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How to Differentiate between Power Transformers and Distribution Transformers
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Are you a professional engineer looking to set up a power system and need to evaluate the transformers you need? Are you eager to know the critical differences between power and distribution transformers? Then keep on reading this article as we walk you through the stark differences between power and distribution transformers.

This article discusses the applications, loadings, and physical characteristics of the two transformers. All these characteristics have unique behavior for both types of transformers that helps to differentiate between them. They include the operating voltage, the type of network the transformers are commonly used in, the core type, the size of the transformer, available ratings, efficiency, flux density, etc.

To understand the differences between the two types, let’s first review what power transformers and distribution transformers are and explain their applications and working principles.

What is a Power Transformer?

A power transformer alters an electrical power signal’s voltage and current characteristics to facilitate its flow in circuits with different power considerations and ratings. Like all other transformers, power transformers are considered static electrical machines due to the absence of moving parts. Tap-changers and protective valves do move, but not during the stable operating periods of the transformer. Power transformers can be used as step-down or step-up transformers to increase and decrease the voltage and current levels of the electrical signals as required. This voltage and current level changing process of a transformer only applies to AC supplies and works on the principles of mutual inductance. The power and frequency of the electrical signal on either side of the power transformer remain the same, which means that the same power is transferred between circuits that work on different voltage and current levels.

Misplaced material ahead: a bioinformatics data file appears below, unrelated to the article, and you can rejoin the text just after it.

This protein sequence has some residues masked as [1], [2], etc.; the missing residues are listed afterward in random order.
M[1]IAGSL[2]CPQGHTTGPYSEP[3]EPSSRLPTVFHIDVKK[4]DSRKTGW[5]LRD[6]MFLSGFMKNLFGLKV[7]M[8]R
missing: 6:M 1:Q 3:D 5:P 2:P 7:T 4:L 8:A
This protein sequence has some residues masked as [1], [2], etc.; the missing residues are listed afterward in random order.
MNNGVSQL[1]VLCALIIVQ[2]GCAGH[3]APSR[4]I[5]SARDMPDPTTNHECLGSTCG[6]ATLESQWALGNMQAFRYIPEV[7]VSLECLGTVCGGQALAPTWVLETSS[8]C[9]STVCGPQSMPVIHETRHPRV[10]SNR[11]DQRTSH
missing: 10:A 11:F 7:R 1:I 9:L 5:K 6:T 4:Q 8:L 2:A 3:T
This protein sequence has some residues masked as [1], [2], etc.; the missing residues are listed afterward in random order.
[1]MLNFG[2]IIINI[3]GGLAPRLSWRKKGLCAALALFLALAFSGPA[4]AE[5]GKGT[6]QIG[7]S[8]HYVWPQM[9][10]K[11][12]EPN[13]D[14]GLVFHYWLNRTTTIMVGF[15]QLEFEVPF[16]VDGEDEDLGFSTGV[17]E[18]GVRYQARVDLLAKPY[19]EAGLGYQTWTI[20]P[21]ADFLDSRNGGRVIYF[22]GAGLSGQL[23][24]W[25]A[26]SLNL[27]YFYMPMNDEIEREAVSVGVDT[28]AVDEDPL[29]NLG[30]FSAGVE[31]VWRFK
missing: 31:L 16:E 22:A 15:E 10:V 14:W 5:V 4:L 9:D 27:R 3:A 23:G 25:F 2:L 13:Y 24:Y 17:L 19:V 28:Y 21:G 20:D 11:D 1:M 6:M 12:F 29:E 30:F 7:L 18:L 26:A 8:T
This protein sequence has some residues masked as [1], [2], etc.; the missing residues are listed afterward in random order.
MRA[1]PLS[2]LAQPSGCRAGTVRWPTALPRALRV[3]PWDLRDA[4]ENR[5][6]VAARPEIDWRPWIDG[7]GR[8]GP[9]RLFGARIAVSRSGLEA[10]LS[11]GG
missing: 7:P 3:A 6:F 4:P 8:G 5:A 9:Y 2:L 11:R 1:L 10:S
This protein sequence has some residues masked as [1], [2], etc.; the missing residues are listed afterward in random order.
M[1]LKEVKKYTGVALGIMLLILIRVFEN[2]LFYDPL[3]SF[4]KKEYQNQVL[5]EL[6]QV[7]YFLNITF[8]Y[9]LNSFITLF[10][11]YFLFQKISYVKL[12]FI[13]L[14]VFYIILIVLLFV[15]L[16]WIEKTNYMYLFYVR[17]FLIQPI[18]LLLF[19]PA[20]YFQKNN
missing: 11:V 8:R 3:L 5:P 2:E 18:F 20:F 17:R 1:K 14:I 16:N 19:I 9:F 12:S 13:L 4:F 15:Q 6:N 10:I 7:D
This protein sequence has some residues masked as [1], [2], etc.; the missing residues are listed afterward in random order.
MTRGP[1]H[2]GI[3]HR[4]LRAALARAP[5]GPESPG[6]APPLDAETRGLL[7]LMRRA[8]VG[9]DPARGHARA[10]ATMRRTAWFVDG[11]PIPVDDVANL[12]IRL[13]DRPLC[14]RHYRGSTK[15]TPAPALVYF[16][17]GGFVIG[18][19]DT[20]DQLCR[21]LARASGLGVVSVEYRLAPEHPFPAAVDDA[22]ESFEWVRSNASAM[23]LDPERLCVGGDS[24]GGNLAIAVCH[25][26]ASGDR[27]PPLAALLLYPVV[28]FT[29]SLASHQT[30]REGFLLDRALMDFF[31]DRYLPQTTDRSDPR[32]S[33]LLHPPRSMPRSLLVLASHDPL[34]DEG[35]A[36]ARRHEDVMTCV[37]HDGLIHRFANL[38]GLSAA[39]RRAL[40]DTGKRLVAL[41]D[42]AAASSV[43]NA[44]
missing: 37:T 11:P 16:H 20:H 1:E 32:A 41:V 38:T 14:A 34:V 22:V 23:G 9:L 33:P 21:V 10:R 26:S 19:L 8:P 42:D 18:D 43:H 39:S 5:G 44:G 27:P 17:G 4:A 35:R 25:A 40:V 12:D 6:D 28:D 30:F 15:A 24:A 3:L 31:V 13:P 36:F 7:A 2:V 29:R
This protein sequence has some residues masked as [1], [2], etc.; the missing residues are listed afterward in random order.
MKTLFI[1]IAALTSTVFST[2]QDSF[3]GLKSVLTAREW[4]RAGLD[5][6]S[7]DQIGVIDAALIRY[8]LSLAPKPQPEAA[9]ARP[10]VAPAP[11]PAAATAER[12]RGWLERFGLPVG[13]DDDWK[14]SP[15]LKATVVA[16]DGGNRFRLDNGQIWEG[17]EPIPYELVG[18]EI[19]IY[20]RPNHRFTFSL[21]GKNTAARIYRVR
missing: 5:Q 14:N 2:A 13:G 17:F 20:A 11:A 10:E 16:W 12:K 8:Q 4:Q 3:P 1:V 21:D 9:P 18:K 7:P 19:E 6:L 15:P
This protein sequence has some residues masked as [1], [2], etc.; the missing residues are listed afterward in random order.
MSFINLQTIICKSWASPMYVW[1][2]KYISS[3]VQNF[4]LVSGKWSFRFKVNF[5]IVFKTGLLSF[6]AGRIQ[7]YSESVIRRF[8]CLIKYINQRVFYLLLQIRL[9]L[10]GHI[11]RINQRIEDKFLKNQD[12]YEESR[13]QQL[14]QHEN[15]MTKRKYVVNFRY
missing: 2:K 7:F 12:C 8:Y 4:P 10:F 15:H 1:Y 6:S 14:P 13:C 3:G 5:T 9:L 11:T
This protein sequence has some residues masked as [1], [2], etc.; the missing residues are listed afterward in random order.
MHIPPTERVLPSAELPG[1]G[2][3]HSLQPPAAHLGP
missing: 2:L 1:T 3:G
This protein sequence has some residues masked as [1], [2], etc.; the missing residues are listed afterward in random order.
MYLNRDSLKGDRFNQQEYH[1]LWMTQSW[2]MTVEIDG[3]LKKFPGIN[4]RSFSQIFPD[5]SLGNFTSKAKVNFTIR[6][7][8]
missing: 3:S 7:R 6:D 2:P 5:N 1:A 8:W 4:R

In terms of application and usage, power transformers are typically installed at different power-generating stations to facilitate the processes of power generation and transmission. They are also used to match and interconnect two different power stations, which might not generate or transmit the power at the same voltage level. Thus, power transformers add to the power-delivering capacity of the system operating at the same voltage levels through an interconnected web of transformers and power stations. Such an interconnected system has many other benefits like system reliability, uptime, maintenance, islanded operations, etc., which would not be possible without power transformers.

Figure 1. An Iron-core Power Transformer:

What is a Distribution Transformer?

A distribution transformer alters an electrical power signal’s voltage and current characteristics to facilitate consumption at households, offices, commercial markets, and zones. The output power of a distribution transformer is directly consumable. Thus, these transformers can be commonly seen in cities and towns where the end consumers need direct access to electrical energy. They operate with AC supplies and work on the principles of mutual induction. In addition to this, they, too, do not alter the power and frequency profiles of the incoming electrical power signals.

Figure 2. A Pole-Mounted Distribution Transformer:

The Differences between Power Transformers and Distribution Transformers

Now that we have reviewed the two transformers, we are ready to learn about the different parameters used to differentiate between power and distribution transformers. These parameters include their maximum usage ratings, the networks they are used in, their designed ratings, applications, and sizes.

Below, we have mentioned twelve parameters and explained how the two transformers differ based on them.